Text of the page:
14 Dec 2011

False Perceptions Fuel Anti-Migrant Sentiments

The rising tide of anti-migrant sentiment worldwide is caused primarily by the biased, polarised and negative debate on migration, according to a new study released. In its latest World Migration Report released Tuesday, the Geneva- based International Organization for Migration (IOM) said people in destination countries tend to significantly overestimate the size of the migrant population, sometimes by as much as 300 percent.


As an example, the report points out that the actual percentage of migrants in Italy was around 7.0 percent in 2010. Yet polls showed that the population - rather erroneously - perceived this percentage to be around a staggering 25 percent. Similarly, in the United States, some public opinion polls showed that in 2010, the public believed the percentage of migrants in the population was at 39 percent, a far cry from an actual 14 percent.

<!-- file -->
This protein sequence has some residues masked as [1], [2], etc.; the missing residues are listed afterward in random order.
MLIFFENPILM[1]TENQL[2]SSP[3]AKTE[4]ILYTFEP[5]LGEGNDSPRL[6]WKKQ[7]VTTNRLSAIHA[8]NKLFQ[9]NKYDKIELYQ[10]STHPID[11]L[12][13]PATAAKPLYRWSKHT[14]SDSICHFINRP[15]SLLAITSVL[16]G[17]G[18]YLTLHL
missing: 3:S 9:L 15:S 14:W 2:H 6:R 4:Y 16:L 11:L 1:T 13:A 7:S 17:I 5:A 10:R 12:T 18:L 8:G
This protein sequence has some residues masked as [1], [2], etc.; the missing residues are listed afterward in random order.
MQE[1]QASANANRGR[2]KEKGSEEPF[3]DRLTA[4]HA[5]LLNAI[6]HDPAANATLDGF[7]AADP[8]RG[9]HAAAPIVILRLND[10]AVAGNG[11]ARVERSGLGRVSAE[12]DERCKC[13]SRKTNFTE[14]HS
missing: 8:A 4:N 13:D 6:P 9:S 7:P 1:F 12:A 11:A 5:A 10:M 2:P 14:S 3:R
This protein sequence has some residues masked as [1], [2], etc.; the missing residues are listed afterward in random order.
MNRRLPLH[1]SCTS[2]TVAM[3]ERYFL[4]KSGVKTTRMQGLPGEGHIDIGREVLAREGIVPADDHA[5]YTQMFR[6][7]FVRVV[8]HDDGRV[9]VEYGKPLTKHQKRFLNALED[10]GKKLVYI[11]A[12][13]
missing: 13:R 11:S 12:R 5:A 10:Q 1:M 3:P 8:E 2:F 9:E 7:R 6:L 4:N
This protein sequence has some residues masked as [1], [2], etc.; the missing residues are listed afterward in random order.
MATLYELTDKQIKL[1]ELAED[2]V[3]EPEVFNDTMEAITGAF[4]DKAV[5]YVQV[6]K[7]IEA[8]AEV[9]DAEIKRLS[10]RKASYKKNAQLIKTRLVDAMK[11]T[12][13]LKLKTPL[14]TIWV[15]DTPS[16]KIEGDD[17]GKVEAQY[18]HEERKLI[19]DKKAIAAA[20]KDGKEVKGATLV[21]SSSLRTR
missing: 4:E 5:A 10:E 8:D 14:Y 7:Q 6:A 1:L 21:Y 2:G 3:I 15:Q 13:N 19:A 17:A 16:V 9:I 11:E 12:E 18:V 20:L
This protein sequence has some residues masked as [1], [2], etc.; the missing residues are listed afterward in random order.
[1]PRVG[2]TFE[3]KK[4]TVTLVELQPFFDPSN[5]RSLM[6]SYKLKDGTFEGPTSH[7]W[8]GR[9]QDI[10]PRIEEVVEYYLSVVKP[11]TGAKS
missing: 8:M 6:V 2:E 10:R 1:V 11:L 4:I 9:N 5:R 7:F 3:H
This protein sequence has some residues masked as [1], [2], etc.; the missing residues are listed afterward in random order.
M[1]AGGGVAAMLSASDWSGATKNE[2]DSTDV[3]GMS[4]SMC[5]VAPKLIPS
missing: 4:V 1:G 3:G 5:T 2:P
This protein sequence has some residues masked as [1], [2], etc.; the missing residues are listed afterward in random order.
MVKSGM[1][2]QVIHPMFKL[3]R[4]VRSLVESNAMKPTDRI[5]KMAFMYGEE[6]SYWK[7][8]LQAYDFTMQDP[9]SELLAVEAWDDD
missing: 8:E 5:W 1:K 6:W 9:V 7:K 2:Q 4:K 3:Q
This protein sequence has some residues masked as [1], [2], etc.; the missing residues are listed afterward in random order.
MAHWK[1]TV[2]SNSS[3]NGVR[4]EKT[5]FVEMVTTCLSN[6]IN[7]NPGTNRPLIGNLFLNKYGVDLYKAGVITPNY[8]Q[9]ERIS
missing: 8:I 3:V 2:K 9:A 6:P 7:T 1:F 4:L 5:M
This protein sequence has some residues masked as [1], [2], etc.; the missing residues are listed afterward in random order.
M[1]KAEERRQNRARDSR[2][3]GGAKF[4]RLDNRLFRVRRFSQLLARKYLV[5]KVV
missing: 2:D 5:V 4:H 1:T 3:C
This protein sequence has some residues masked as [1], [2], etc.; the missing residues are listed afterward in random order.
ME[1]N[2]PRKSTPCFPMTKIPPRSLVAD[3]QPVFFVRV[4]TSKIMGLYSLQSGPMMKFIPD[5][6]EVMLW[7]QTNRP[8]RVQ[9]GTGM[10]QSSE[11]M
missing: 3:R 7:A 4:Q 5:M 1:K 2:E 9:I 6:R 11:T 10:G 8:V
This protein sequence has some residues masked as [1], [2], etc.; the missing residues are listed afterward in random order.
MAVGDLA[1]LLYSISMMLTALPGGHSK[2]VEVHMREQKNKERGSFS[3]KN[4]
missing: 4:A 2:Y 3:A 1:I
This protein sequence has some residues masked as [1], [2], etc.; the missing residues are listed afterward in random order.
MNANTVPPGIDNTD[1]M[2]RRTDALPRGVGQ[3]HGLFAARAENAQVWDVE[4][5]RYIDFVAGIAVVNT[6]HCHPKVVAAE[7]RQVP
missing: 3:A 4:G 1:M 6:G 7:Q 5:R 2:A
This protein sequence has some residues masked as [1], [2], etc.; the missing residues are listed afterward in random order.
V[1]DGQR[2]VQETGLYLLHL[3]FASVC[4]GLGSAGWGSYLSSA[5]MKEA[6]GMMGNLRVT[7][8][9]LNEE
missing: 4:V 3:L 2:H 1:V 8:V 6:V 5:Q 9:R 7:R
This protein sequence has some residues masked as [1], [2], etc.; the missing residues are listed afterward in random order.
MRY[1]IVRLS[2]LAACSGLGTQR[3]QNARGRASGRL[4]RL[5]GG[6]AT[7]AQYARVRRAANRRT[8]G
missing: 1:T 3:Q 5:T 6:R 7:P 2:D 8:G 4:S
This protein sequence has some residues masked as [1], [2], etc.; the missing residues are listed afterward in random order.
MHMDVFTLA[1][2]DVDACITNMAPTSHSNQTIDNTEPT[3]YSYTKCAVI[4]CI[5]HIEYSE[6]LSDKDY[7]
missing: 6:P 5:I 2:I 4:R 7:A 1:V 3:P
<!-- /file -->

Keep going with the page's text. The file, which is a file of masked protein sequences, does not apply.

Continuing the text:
The report points out that "distorted communication about migration contributes to widespread anti-migrant sentiments, which have recently resurfaced in many parts of the world." Harmful stereotypes, discrimination and even xenophobia have reappeared in societies of destination, resulting in controversy on the value of multiculturalism.